SF Muni Union Defends Right To Strike If Necessary
SAN FRANCISCO (CBS SF) — Leaders of San Francisco Municipal Railway’s transit operators’ union on Tuesday defended what they maintain is their right to strike if labor negotiations break down with the agency.
Transport Workers Union Local 250-A, which represents the roughly 2,200 operators of Muni’s buses and light-rail vehicles, began a weeklong voting process last Friday that would authorize its leaders to call a strike, even though the union’s current contract has a no-strike clause.
Union Secretary-Treasurer Walter Scott maintained that the strike prohibition clause was “open for legal interpretation” and has “never been tested.”
“Like good Boy Scouts, it’s always good to be prepared” in case talks break down between the union and the railway’s governing agency, the San Francisco Municipal Transportation Agency, Scott said.
He indicated that the vote, which runs through Thursday and requires majority approval, came after a general membership meeting last month in which concerns were raised about clauses in the city charter that he said have not been honored by the SFMTA.
“There are some things that concerned the members, and we do have to respond to the members’ wishes,” Scott said.
The vote comes during the second month of negotiations between the two sides, and comes just as the two sides were getting to the point of exchanging proposals, SFMTA spokesman Charlie Goodyear said.
“That’s what makes this vote all the more puzzling,” Goodyear said.
He said the agency “encourages unions to keep working with us at the bargaining table. That’s where the work and the focus needs to be.”
Goodyear said the two sides had a relatively short amount of time to reach a compromise before the end of the current fiscal year in June, when an agreement between the two sides has to be presented to and approved by the SFMTA board of directors.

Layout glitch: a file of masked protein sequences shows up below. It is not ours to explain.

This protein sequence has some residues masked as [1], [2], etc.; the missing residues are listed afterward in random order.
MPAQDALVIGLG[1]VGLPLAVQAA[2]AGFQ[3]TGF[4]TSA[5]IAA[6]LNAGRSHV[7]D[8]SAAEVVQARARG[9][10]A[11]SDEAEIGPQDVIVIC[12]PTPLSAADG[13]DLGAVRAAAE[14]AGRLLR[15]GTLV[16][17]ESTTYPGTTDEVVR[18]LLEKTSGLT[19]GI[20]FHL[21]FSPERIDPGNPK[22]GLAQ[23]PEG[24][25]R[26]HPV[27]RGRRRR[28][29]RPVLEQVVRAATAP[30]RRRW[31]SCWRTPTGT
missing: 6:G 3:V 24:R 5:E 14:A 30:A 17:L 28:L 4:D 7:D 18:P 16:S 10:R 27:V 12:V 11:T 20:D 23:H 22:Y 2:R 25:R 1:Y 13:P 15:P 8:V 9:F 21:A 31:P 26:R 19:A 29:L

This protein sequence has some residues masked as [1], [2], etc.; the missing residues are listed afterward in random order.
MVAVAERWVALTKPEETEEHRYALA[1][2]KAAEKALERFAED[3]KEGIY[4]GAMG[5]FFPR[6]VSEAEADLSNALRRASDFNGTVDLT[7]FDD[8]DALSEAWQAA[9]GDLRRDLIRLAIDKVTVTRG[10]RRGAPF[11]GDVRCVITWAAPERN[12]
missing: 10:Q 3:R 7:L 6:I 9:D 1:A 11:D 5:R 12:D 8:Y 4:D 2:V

The agency, which faces a projected budget deficit of about $18 million, is proposing to save money by eliminating inefficient work rules and making changes to the salaries and benefits of its employees, Goodyear said.
He said the average transit operator currently makes about $101,000 per year in salary and benefits.
Scott said the union was open to making concessions, including contributing to their retirement benefits and agreeing to a wage freeze.
He said the authorization vote does not mean “that this (union) wants to go on strike. We’ve had a good relationship in negotiations, and I’m pretty sure we’re going to come to a pretty good medium on this.”
The negotiations between the two sides are the first since San Francisco voters approved Proposition G last November.
The proposition, spearheaded by Supervisor Sean Elsbernd, changed parts of the city charter that required Muni drivers to be paid the second-highest operator salaries in the country, and it now requires contracts be negotiated through collective bargaining and binding arbitration, similar to other city employees.
Supervisor Scott Wiener condemned the union’s strike authorization vote at Tuesday’s San Francisco Board of Supervisors meeting, calling it “incredibly tone deaf.”
Wiener said the passage of Proposition G provides “a unique opportunity to reform Muni” and “an opportunity in a horrific budget year to help the MTA save some money.”
He said he hoped the union members vote down the authorization of a strike, which he said would be “a terrible move.”
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